Worried patients who received one of the tainted steroid injections linked to the deadly fungal meningitis outbreak continue to trickle into area hospitals for examinations.
While the numbers have slowed considerably, both Carilion Clinic and LewisGale Regional Health System report a small, but steady stream of emergency room visits related to the outbreak that has killed 28 and sickened 377 in 19 states.
So far this week, five patients have arrived at one of four LewisGale emergency rooms, said spokeswoman Joy Sutton. One person was admitted for treatment after a spinal tap tested positive for meningitis, she said.
At Carilion, about two patients a day arrive to be evaluated and most recently, they have not been testing positive for meningitis, spokesman Eric Earnhart.
As of today, public health officials have confirmed 46 cases and two deaths in Virginia linked to the outbreak. The official count, which has continued to grow, has lagged behind the numbers seen at area hospitals as health department officials verify that the cases are tied to the outbreak.
Officials have urged patients who received one of the tainted injections to seek medical attention for even the most minor symptoms, including a new or worsening headache and fever.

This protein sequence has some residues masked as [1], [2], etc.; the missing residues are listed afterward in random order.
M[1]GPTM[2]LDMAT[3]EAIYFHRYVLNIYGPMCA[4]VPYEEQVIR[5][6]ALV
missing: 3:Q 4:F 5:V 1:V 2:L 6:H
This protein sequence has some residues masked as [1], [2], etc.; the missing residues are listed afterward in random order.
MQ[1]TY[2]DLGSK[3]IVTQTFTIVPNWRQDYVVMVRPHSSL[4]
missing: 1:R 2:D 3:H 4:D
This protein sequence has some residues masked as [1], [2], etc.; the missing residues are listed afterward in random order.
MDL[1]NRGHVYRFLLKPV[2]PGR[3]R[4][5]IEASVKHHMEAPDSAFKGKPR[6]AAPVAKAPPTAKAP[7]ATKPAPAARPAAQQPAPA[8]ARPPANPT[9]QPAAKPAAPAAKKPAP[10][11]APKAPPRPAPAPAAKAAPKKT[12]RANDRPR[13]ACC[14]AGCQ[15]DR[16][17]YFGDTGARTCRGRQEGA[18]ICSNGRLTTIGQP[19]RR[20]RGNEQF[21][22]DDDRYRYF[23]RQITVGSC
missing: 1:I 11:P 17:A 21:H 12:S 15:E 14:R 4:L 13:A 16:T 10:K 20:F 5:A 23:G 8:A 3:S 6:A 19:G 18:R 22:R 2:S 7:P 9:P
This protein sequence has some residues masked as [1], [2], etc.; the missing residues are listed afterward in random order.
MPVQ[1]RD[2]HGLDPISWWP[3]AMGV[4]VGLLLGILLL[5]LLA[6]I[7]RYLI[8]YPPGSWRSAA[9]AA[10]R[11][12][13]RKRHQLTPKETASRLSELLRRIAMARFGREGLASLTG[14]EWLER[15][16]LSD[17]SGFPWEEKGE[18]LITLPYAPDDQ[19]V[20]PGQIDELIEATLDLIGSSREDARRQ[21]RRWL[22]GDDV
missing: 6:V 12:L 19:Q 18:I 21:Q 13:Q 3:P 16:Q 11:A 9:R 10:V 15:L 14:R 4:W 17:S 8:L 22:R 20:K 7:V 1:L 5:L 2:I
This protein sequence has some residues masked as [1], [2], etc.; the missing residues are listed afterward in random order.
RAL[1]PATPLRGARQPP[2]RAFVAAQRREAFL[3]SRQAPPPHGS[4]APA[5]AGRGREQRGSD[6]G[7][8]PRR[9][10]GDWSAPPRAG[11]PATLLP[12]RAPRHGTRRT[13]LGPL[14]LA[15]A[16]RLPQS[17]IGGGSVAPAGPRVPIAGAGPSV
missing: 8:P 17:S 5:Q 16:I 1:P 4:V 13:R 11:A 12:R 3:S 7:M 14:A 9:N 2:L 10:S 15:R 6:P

All infected patients got a preservative-free methylprednisolone acetate injection from one of three lots made by New England Compounding Center, in Framingham, Mass. In Virginia those shots were given to 693 patients at either Insight Imaging in Roanoke or New River Valley Surgery Center in Montgomery County between June 28 and Sept. 26.
Meanwhile, federal health investigators with the Centers for Disease Control and Prevention is conducting laboratory testing on the contaminated steroid shots and human samples from the patients identified with meningitis.
To date, the CDC has found 54 cases of fungi in human samples from people who received an injection from one of the tainted shots. The vast majority, 52 cases, were positive lab tests that show the patients were infected with a black mold called exserohilum rostratum. Testing of the medication, however, has revealed several different types of fungi organisms in the shots.